I actually, as a teacher, found that this is where jobs became really helpful for me. Like, I just had one kid pop into my head who when we had five minutes left, we would announce it, but I would go up to him and say, OK, now I need your help. And his last five minutes were very structured. It was him helping me go to each space and making sure people knew where their toys went or where things went. Bikes go back in the thing or whatever, like helmets have to come off, and make sure our blocks are put away. He would help gather the backpack and he helped organize things with me. And then he was my line leader and we would walk inside together. And that helped him feel in control there. The jobs part really helped us come in from the playground, I feel like.
I love that. Being the person to erase the chalkboard at the end of the day, or if you're the one, if you have to put the chairs to the side so that they can vacuum the floor. Can you be my furniture mover? You know, anything's exciting to them. And of course they feel so proud when they have a job. One of my favorite ones, which is funny now, because anytime I show a young child, like, you know, the old fashioned pencil sharpeners, like it was screwed to the wall and you had to crank it. Think of what great heavy work that is, so good. You can get up and stand. It gave students a chance who needed to get wiggles out. it gave them like a real reason to get out of their chair and they wouldn't get in trouble. But I always suggest to teachers just install an old -fashioned pencil sharpener in your room and make that a job. I need five pencils sharpened and they're getting a quick dose of heavy work.
Sure. Yeah, love that. Awesome. Julia, I feel like we could just go into this forever with you. I want to touch on one more thing before we wrap up. How can we support sensitive siblings or friends when the energy or the volume gets really big, like asking for a friend. I have a sound sensitive human. The other day we're at a friend's house and our friend's two year old is they're like three weeks apart and they've totally different nervous systems and desires and needs and cravings and they seek very different and they show up differently. Like she has a really small bubble. She loves to touch. She wants to like be in your face. She's pretty loud and like has a strong presence in the room and Sage is like, this is my nightmare. And he's like constantly like running away. Like at one point just went upstairs in their house. He grabbed his bag and was like, go home. We, and so looking at like, how do we support this dynamic when it's siblings, when you can't leave that space when they're going to be in the same space. What does that look like?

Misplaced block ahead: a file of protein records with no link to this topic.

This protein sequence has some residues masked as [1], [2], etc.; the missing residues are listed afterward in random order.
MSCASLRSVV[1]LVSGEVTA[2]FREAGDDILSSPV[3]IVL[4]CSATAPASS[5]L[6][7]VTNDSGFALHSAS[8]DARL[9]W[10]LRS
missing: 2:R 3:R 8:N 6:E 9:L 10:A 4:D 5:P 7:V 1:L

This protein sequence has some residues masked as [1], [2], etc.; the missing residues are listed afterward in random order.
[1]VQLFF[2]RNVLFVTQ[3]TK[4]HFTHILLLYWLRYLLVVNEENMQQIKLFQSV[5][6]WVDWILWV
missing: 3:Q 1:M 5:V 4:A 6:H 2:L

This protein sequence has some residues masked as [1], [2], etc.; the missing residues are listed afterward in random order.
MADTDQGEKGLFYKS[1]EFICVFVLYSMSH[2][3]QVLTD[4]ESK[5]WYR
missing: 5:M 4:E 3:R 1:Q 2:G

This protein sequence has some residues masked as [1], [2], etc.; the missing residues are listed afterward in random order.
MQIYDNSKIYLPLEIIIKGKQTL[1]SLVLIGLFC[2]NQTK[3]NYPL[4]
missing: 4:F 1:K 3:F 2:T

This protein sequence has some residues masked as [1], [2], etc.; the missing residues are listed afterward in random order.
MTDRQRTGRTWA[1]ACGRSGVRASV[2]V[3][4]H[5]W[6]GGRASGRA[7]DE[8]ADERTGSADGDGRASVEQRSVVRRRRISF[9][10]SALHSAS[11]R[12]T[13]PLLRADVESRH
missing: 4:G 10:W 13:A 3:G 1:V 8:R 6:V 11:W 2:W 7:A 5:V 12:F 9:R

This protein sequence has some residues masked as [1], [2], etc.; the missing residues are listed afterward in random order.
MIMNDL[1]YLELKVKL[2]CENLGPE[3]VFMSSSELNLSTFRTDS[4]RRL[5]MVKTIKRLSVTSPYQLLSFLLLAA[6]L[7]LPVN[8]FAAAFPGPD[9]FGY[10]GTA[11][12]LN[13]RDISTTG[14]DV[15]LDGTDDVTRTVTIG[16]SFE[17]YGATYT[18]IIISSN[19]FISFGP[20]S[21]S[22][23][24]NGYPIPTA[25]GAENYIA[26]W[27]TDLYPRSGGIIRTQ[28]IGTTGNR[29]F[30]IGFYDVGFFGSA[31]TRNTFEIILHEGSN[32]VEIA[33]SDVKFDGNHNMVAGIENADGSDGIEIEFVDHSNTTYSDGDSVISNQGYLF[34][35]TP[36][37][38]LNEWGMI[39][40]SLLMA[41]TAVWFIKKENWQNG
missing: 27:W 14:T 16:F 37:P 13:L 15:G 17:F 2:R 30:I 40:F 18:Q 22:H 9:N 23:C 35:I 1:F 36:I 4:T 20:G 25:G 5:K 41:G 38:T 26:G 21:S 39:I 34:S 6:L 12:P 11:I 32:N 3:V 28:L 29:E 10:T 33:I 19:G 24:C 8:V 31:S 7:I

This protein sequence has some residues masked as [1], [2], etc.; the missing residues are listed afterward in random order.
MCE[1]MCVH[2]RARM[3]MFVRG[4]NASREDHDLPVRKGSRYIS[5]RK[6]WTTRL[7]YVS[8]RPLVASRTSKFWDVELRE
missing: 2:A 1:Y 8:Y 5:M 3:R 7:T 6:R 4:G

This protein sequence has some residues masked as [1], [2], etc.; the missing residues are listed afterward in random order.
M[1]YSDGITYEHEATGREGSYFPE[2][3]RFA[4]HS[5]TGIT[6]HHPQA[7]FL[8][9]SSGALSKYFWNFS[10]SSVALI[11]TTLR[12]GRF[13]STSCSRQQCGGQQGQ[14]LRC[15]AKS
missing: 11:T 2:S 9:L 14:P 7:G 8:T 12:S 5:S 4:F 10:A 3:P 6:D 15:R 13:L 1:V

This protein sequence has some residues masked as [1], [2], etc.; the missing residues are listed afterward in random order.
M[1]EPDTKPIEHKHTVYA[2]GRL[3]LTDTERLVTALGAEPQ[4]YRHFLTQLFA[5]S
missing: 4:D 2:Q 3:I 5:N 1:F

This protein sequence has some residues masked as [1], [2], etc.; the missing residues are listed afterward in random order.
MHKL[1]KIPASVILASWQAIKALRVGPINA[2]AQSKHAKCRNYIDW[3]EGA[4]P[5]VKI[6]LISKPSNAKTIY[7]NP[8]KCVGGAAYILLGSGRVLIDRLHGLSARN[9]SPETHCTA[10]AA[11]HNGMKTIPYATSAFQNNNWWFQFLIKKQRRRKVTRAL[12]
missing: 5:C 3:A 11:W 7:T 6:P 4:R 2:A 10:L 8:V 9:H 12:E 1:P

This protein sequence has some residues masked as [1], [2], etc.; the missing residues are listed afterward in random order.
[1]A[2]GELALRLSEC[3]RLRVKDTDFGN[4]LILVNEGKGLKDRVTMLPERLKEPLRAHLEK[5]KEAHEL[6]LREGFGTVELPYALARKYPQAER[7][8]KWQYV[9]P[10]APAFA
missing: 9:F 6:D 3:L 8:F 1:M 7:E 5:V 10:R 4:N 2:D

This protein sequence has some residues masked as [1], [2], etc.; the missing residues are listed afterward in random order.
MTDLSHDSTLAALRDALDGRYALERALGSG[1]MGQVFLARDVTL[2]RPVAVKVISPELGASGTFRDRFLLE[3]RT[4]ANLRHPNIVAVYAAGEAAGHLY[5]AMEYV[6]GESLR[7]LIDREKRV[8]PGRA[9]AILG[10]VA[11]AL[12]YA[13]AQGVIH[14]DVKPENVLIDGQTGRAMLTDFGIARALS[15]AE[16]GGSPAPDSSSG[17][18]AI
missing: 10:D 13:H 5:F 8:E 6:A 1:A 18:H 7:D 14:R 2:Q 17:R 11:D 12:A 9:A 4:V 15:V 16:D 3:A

Yeah, well, it looks not pretty. It's hard. There's really no perfect answer. I also struggle with this. Happened at the dinner table last night. I have one child that is very loud. Sitting right next to him is my other child covering his ears saying, too loud, too loud. So, I get it, totally. And it is hard. There are times where you can provide safe spaces for both parties. Just as much as the one needs to have a more quiet, mellow area, the one that needs to be loud also has that... It's a real need for them to be this loud and to get that energy and that talking out... Not out of their system, but that's a need for them, right? So they need to be able to know that there's a safe space for them to do that too. When you're in a small area and there's really not a place where both people can go and get what they need, I think it's really important to start young and talk about, you know, our brains are different and we all process things differently. And right now, so-and-so needs, his brain really doesn't like, that's too much for him. But I know your brain loves the sound. Getting them to understand that like not everybody's brain is the same and not everyone has the same needs. That goes a long way. And then having safe spaces and kind of respecting that, like if my one son says it's too loud, we just take a little break. We'll go take a walk outside. But when it's siblings, like you said, it's hard. And I haven't found a perfect answer for that, to be totally honest. You know, it's just trying to balance.